Synopses & Reviews
Tall, dark, and handsome, Prodigy Banks was once a playboy. Now hes a man any mother would be proud to call her son, and when he meets Nina, the mother of the young boy he mentors, it seems that life is going to get even better. But when his past threatens his newfound respectability, Prodigy has to act fast to protect his new relationship.
Bernard Charles is haunted by childhood memories of abandonment and poverty. His workaholic ways frustrate his wife, Diane, and leave her vulnerable to another mans advances. After her betrayal, will Bernard move on or move out?
Winston “Poppa Doc” Fuller has a fix for whats ailing the younger generation. Married for more than forty years to his beloved Ethel, Winston brings healing to everyone he touches. Yet despite his best efforts, he hasnt been able to reach his own thirty-three-year-old son—a situation that soon requires urgent resolution, because as Poppa Doc tells his son: “I love you, but Im not proud of you. Make me proud of you before I leave this earth.”
In his marvelous debut novel, Travis Hunter has crafted a tale that is funny, sexy, and touching—revealing what it truly means to have the heart of a man.
Tall, dark, and handsome, Prodigy Banks goes from being a ladies' man with a shady past to being a man any mother would be proud to call her son. But when his past life of gratuitous sex and violence threatens his newfound respectability, decisions need to be made. Will he make a man's choice or a boy's guess?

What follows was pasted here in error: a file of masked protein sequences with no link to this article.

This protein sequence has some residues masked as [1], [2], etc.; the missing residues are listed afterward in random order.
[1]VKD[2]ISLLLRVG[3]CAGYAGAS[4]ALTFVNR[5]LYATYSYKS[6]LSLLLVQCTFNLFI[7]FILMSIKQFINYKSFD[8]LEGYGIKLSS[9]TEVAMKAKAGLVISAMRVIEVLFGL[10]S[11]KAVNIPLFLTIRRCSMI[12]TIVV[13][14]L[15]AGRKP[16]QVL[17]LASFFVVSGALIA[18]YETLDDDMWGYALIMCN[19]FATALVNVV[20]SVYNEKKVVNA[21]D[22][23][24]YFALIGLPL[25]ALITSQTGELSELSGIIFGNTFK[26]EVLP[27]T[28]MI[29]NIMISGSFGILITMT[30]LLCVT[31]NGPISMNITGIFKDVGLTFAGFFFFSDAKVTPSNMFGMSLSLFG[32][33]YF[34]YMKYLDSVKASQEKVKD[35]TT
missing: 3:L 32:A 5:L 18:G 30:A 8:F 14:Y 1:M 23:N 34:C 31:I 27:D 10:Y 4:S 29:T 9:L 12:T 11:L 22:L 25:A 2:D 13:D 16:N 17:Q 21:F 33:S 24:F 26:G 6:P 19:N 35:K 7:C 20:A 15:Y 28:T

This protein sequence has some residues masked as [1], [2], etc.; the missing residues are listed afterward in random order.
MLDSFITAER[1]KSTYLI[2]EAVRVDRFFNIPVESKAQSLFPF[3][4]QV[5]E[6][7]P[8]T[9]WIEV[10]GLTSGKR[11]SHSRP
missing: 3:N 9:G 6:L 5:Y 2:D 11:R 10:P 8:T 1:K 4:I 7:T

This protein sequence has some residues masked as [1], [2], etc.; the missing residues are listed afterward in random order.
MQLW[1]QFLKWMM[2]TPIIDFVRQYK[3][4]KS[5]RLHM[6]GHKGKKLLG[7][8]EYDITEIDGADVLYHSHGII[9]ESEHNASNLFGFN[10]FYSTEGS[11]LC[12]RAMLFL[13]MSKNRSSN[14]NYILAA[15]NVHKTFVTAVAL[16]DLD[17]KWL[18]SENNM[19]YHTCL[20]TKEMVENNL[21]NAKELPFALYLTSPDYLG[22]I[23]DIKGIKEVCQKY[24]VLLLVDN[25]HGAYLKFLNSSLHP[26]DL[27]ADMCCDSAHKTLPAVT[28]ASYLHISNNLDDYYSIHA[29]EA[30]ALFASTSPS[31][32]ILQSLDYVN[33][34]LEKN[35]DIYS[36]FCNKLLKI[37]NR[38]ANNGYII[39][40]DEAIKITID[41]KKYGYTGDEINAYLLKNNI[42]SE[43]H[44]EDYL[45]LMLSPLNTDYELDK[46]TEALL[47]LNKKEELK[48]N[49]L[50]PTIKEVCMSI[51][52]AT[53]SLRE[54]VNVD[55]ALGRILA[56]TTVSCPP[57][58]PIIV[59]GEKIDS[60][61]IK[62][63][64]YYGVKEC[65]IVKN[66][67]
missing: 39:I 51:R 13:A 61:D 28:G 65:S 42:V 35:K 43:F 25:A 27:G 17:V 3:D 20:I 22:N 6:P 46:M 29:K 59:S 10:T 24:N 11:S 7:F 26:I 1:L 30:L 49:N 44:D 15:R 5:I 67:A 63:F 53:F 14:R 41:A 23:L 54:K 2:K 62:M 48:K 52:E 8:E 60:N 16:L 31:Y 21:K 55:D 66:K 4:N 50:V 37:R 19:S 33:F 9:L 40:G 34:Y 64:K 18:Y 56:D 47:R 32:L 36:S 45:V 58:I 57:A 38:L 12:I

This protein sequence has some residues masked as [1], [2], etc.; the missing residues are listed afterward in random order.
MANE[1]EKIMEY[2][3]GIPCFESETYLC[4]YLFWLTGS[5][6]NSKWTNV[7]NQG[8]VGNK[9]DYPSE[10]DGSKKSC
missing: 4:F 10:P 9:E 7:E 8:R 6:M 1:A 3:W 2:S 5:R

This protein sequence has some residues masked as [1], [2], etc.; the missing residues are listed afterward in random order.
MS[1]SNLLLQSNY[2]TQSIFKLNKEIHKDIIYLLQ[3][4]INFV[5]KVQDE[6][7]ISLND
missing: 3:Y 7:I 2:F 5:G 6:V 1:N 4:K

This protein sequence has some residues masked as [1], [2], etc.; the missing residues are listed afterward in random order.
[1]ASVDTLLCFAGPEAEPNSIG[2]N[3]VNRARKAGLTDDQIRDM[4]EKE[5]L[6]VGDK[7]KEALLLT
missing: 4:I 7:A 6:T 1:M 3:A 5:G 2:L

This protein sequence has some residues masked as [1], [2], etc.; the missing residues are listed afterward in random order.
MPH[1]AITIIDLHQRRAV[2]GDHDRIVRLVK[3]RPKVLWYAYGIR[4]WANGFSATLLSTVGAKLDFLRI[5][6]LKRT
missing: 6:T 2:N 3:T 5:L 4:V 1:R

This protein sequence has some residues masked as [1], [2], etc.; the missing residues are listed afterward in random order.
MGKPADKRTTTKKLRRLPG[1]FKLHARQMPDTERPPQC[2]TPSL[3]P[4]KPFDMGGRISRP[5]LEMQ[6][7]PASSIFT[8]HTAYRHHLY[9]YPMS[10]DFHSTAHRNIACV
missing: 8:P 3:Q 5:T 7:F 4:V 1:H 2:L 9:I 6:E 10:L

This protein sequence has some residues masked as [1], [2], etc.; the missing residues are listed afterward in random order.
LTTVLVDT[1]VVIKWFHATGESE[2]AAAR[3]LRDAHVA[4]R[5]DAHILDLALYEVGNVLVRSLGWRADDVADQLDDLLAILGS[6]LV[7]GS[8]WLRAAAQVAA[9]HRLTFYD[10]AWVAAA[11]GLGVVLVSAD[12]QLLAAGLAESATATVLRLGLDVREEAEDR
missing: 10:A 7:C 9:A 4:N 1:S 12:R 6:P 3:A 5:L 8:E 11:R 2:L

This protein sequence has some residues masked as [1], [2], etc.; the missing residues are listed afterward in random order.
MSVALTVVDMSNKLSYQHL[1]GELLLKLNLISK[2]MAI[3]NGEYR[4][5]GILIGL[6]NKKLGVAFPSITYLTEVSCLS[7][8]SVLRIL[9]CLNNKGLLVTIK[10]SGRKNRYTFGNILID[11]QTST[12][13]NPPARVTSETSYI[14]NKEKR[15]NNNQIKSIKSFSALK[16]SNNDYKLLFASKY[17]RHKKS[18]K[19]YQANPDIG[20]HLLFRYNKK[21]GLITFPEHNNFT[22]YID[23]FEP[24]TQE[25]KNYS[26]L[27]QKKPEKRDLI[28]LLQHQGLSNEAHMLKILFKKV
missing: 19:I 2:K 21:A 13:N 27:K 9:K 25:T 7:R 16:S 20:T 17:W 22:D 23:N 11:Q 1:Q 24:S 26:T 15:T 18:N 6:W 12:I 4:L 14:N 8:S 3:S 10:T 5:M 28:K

Bernard Charles is haunted by childhood memories of abandonment and poverty. His workaholic ways and desire to provide his family with all the material things he didn't have frustrate his wife, Diane, and leave her vulnerable to another man's advances. After her betrayal, will Bernard move on or move out?
Winston "Poppa Doc" Fuller has a fix for what's ailing the younger generation. His wisdom brings healing to everyone he touches, yet he hasn't been able to reach his own thirty-three-year-old son. After Poppa Doc is stricken with lung cancer, his only wish is that his son will become a man before Poppa Doc leaves this earth.
Newcomer Travis Hunter has crafted a tale that is funny, sexy, and touching about three men at very different points in their lives and what it truly means to have the heart of a man.
About the Author
Travis Hunter is an author, songwriter, and motivational speaker. He lives in an Atlanta suburb with his son, Rashaad. He is the founder of The Hearts of Men Foundation, through which he mentors underprivileged children. He is currently working on his second novel, Married but Still Looking.
Reading Group Guide
The questions and discussion topics that follow are intended to enhance your groups reading of Travis Hunters The Hearts of Men. We hope they will provide new insights and ways of looking at this funny and moving novel.
1. After Prodigy sleeps with his new coworker, Gina, he tells her that a woman who sleeps with many men is judged by a different standard than a man who does the same thing. Are there different standards for men and women? Does Prodigy believe in them? Does Bernard judge Dianes brief affair with her pastor more harshly because of this?